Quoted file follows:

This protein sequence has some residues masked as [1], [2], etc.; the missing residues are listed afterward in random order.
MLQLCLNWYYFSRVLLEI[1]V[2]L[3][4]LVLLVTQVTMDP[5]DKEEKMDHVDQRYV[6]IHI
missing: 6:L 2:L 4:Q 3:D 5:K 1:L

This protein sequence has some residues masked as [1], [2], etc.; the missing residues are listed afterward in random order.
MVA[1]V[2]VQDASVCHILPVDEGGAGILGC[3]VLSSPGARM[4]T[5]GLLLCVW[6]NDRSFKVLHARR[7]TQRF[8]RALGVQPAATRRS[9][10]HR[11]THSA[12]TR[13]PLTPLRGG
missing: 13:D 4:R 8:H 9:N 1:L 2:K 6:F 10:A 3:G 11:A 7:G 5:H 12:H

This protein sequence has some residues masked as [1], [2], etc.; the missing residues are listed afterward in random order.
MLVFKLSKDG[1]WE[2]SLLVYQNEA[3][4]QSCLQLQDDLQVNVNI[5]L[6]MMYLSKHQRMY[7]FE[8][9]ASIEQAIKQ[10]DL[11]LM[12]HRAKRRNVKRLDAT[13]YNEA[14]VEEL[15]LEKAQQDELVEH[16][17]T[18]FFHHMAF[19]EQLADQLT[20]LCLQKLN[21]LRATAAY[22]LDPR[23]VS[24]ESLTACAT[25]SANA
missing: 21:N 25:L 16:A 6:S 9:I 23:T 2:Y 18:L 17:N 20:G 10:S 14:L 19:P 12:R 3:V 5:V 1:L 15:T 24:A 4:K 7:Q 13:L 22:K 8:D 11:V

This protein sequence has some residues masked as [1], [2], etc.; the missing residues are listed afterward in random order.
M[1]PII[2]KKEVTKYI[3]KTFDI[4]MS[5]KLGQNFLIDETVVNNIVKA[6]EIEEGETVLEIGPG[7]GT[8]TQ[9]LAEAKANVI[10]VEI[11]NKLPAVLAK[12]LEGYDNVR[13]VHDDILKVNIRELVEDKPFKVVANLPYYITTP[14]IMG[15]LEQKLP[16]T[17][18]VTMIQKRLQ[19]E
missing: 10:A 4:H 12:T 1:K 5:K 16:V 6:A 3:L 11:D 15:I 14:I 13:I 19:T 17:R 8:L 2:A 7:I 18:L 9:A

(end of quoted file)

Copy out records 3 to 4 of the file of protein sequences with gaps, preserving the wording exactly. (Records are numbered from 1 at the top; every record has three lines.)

This protein sequence has some residues masked as [1], [2], etc.; the missing residues are listed afterward in random order.
MLVFKLSKDG[1]WE[2]SLLVYQNEA[3][4]QSCLQLQDDLQVNVNI[5]L[6]MMYLSKHQRMY[7]FE[8][9]ASIEQAIKQ[10]DL[11]LM[12]HRAKRRNVKRLDAT[13]YNEA[14]VEEL[15]LEKAQQDELVEH[16][17]T[18]FFHHMAF[19]EQLADQLT[20]LCLQKLN[21]LRATAAY[22]LDPR[23]VS[24]ESLTACAT[25]SANA
missing: 21:N 25:L 16:A 6:S 9:I 23:T 2:Y 18:L 17:N 20:G 10:S 14:L 19:P 12:R 3:V 5:V 1:L 15:T 24:A 4:K 7:Q 13:L 22:K 8:D 11:V

This protein sequence has some residues masked as [1], [2], etc.; the missing residues are listed afterward in random order.
M[1]PII[2]KKEVTKYI[3]KTFDI[4]MS[5]KLGQNFLIDETVVNNIVKA[6]EIEEGETVLEIGPG[7]GT[8]TQ[9]LAEAKANVI[10]VEI[11]NKLPAVLAK[12]LEGYDNVR[13]VHDDILKVNIRELVEDKPFKVVANLPYYITTP[14]IMG[15]LEQKLP[16]T[17][18]VTMIQKRLQ[19]E
missing: 10:A 4:H 12:T 1:K 5:K 16:V 6:A 3:L 11:D 15:I 14:I 13:I 19:T 17:R 8:L 2:A 7:I 18:L 9:A